What Is A Non Warrantable Condo?

Are you curious to know what is a non warrantable condo? You have come to the right place as I am going to tell you everything about a non warrantable condo in a very simple explanation. Without further discussion let’s begin to know what is a non warrantable condo?

The world of real estate offers a wide array of housing options, including condominiums. While many condos are relatively straightforward when it comes to financing and ownership, there is a category known as “non-warrantable condos” that can be a bit more complex. In this blog, we’ll explore what a non-warrantable condo is, why it matters, and the implications it has for potential buyers and sellers.

What Is A Non Warrantable Condo?

A non-warrantable condo is a type of condominium unit that does not meet the lending criteria established by government-sponsored entities (GSEs) such as Fannie Mae and Freddie Mac. These entities purchase and guarantee mortgages in the secondary mortgage market, which makes loans for warrantable condos more readily available to borrowers. In contrast, non-warrantable condos do not conform to the GSE guidelines, which makes obtaining financing for them more challenging.

Key Characteristics Of Non-Warrantable Condos:

  1. Investor Concentration: Non-warrantable condos often have a higher percentage of units owned by investors rather than owner-occupants. This can make lenders view them as riskier investments.
  2. Litigation: If a condo association is involved in litigation or legal disputes, it can render the condo non-warrantable. Lenders may see this as an uncertain financial situation.
  3. Delinquent Dues: Condo associations that have a high percentage of owners with delinquent dues or fees may lead to a non-warrantable status.
  4. Reserve Fund: The lack of a well-funded reserve fund for maintenance and repairs can also result in a non-warrantable classification.
  5. Commercial Space: If a condo complex has a significant amount of commercial space, it might be deemed non-warrantable because it doesn’t meet residential occupancy thresholds.

Why Non-Warrantable Status Matters?

The non-warrantable status of a condo can have significant implications for both buyers and sellers:

  1. Limited Financing Options: Buyers looking to purchase a non-warrantable condo may face limited financing options. Traditional lenders may be hesitant to provide mortgages for such properties, which can limit the pool of potential buyers.
  2. Higher Interest Rates: If a lender does offer financing for a non-warrantable condo, it may come with higher interest rates and stricter terms to offset the perceived risk.
  3. Reduced Resale Value: Non-warrantable condos may have reduced resale value compared to warrantable condos because of the challenges associated with financing.
  4. Difficulty in Selling: Sellers of non-warrantable condos may find it more challenging to sell their property due to the limited pool of eligible buyers.
  5. Cash Transactions: In some cases, cash transactions might be the most viable option for purchasing a non-warrantable condo.

Improving Warrantability

Condo associations and property owners can take steps to improve the warrantability of their condominiums:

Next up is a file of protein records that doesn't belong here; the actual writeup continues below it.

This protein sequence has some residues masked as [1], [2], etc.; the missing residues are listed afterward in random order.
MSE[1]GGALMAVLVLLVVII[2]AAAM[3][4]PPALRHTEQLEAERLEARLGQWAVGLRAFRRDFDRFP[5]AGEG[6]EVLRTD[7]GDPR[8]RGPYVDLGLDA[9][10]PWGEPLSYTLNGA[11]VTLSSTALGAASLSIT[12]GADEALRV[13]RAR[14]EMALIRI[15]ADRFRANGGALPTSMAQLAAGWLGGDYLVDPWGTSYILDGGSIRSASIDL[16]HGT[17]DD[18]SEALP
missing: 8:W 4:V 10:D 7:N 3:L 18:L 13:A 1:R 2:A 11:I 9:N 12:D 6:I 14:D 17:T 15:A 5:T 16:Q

1. Owner-Occupancy Requirements: Encourage more owner-occupancy to meet lender criteria.
  2. Resolve Legal Issues: Address any ongoing litigation or disputes within the condo association.
  3. Timely Dues Payment: Ensure that owners are prompt in paying their dues and fees.
  4. Build Reserves: Build and maintain a healthy reserve fund for maintenance and repairs.
  5. Limit Commercial Space: If possible, reduce the percentage of commercial space within the condo complex.


Non-warrantable condos represent a unique subset of condominiums that do not conform to the lending criteria established by government-sponsored entities. While owning or buying a non-warrantable condo is not impossible, it can come with challenges such as limited financing options and potentially higher costs. Therefore, it’s essential for both buyers and sellers to be aware of the non-warrantable status and its implications when considering a condominium transaction.

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What Is The Difference Between Warrantable And Non-Warrantable Condos?

There is a classification system for condo mortgage loans to determine if it is warrantable or non-warrantable. For example, a condo is labeled warrantable if: There are no lawsuits targeting the homeowner’s association (HOA) Less than 15% of the other occupants are in debt with their association dues.

Is It Safe To Buy Non-Warrantable Condo?

Buyers with limited down payment funds (below 20%) are most vulnerable when trying to purchase non-warrantable condos, given their limited options. Unless the condo’s issues are minor and the buyer has robust credit and income, securing financing could pose challenges.

What Does Unwarrantable Mean In Real Estate?

When a condo is labeled as non-warrantable, it means that it does not meet conventional guidelines and will not be bought by government-backed entities like Fannie Mae and Freddie Mac. Many lenders consider financing a mortgage for this type of property to be too risky which can make it harder to finance.

Can You Refinance A Non-Warrantable Condo?

Highlights of our non-warrantable condo loan offering include: Purchase or Refinance. High loan-to-value (LTV) financing and loan limits. Choose between fixed and adjustable rate options.

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